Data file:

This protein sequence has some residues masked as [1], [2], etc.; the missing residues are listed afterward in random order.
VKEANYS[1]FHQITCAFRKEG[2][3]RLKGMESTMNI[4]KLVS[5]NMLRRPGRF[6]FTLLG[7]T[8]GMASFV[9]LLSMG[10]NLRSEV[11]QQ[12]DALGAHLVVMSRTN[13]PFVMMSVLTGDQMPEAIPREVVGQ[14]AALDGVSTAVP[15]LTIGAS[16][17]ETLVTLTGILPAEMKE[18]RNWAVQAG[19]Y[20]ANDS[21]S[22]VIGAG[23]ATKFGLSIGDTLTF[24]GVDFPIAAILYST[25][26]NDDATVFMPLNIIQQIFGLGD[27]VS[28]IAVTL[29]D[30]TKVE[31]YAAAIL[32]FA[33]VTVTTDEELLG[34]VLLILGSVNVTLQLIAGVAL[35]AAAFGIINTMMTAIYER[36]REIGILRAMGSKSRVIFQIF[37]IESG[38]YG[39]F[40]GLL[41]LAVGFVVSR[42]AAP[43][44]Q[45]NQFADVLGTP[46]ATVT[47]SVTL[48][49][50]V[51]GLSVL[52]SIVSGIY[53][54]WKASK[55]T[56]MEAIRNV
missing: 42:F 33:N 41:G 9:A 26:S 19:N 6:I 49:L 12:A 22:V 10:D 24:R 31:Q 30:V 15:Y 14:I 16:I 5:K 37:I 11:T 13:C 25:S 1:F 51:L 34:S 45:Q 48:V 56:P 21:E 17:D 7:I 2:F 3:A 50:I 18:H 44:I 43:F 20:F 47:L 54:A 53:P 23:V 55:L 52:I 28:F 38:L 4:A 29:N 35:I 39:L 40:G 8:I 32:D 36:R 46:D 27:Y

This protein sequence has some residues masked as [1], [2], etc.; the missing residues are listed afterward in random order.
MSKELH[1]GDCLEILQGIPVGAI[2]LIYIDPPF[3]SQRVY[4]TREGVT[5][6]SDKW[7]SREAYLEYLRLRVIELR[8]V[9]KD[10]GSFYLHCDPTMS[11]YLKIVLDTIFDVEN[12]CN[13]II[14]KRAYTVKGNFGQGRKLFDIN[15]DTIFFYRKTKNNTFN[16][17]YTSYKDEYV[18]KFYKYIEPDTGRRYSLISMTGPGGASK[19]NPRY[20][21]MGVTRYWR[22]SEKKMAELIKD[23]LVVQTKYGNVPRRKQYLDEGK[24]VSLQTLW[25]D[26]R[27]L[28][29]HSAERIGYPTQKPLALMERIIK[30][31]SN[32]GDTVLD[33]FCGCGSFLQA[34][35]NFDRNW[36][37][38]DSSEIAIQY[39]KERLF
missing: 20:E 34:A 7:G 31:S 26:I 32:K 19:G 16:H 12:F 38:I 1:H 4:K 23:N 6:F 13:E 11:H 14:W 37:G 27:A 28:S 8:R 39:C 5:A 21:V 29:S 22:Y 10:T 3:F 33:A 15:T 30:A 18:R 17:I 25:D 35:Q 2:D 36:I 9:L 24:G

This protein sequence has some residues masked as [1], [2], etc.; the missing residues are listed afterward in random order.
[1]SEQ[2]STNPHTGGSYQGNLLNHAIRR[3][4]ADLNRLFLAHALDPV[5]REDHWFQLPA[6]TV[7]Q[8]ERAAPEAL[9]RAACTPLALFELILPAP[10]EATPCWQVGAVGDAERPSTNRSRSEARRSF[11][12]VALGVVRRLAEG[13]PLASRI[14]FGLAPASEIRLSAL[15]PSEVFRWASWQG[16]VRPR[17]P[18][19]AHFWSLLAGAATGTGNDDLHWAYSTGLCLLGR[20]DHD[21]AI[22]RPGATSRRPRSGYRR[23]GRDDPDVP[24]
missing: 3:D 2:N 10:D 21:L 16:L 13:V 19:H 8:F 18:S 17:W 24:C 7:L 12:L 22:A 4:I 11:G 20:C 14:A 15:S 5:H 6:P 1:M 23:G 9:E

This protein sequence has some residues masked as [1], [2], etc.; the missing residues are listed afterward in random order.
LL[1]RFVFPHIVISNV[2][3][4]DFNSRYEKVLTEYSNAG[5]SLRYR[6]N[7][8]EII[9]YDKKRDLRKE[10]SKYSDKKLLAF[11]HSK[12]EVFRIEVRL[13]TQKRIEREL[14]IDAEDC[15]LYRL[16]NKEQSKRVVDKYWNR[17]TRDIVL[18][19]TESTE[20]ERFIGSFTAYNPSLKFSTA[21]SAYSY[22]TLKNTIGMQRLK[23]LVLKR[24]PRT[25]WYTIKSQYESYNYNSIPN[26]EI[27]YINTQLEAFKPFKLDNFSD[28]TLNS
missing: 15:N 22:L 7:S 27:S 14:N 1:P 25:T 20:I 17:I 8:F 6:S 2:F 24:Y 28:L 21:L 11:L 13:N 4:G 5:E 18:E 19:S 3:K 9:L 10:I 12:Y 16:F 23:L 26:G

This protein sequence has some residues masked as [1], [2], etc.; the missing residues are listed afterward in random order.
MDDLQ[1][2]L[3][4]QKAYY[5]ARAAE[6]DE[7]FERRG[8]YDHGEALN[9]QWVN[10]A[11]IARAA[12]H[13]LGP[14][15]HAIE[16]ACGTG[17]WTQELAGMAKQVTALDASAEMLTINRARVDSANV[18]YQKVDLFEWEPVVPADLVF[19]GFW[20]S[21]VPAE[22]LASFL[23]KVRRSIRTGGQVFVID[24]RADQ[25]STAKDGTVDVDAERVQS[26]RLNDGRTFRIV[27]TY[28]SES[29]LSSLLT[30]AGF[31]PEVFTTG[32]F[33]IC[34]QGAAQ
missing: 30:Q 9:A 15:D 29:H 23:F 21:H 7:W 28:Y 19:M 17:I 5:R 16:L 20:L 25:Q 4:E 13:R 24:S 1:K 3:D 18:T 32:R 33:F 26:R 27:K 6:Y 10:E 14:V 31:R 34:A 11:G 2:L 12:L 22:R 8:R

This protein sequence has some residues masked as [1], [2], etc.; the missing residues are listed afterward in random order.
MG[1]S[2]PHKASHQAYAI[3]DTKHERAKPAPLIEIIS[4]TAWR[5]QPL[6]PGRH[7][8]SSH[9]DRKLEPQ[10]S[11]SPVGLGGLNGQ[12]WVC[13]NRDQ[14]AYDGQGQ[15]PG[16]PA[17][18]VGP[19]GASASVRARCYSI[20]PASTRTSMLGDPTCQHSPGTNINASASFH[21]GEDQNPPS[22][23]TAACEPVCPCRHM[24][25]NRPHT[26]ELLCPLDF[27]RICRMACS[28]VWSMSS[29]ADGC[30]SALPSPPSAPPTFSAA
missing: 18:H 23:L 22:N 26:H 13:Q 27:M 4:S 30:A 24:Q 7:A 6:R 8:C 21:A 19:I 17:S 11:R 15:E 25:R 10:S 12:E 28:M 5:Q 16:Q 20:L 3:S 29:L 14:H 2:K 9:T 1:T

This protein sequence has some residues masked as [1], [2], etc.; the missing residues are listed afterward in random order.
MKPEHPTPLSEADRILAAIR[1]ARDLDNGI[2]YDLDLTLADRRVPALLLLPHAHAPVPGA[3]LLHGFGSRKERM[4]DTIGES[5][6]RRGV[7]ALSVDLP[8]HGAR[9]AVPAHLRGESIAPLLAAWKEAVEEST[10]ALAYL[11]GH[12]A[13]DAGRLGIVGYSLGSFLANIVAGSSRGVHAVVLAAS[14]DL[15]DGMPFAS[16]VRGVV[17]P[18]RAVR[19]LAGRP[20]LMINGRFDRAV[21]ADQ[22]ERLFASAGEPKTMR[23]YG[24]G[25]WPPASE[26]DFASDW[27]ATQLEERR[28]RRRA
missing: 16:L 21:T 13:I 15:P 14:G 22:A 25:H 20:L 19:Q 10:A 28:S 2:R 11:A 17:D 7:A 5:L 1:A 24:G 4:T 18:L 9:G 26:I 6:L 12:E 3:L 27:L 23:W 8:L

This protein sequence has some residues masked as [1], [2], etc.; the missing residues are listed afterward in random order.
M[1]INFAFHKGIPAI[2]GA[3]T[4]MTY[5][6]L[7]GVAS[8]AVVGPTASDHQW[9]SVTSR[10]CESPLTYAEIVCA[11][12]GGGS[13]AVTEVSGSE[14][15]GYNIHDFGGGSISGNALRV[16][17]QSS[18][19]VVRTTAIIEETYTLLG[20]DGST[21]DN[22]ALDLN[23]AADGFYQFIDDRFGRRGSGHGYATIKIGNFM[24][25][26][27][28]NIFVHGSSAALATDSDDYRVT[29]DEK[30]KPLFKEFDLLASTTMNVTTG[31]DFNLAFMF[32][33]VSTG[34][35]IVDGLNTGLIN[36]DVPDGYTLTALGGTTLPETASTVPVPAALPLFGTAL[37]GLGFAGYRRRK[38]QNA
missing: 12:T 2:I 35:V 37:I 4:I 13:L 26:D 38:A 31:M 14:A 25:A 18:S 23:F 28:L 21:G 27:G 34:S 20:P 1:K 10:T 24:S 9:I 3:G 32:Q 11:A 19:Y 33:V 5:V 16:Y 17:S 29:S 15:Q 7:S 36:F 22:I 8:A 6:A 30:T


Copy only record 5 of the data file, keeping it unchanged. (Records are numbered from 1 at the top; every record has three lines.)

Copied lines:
This protein sequence has some residues masked as [1], [2], etc.; the missing residues are listed afterward in random order.
MDDLQ[1][2]L[3][4]QKAYY[5]ARAAE[6]DE[7]FERRG[8]YDHGEALN[9]QWVN[10]A[11]IARAA[12]H[13]LGP[14][15]HAIE[16]ACGTG[17]WTQELAGMAKQVTALDASAEMLTINRARVDSANV[18]YQKVDLFEWEPVVPADLVF[19]GFW[20]S[21]VPAE[22]LASFL[23]KVRRSIRTGGQVFVID[24]RADQ[25]STAKDGTVDVDAERVQS[26]RLNDGRTFRIV[27]TY[28]SES[29]LSSLLT[30]AGF[31]PEVFTTG[32]F[33]IC[34]QGAAQ
missing: 30:Q 9:A 15:D 29:H 23:F 21:H 7:W 28:Y 19:M 17:I 5:R 16:L 20:L 25:Q 4:E 13:R 24:S 1:K 3:D 18:T 32:R 33:F 26:R 27:K 6:Y 10:E 14:V 31:R 34:A 11:G 2:L 12:L 22:R 8:R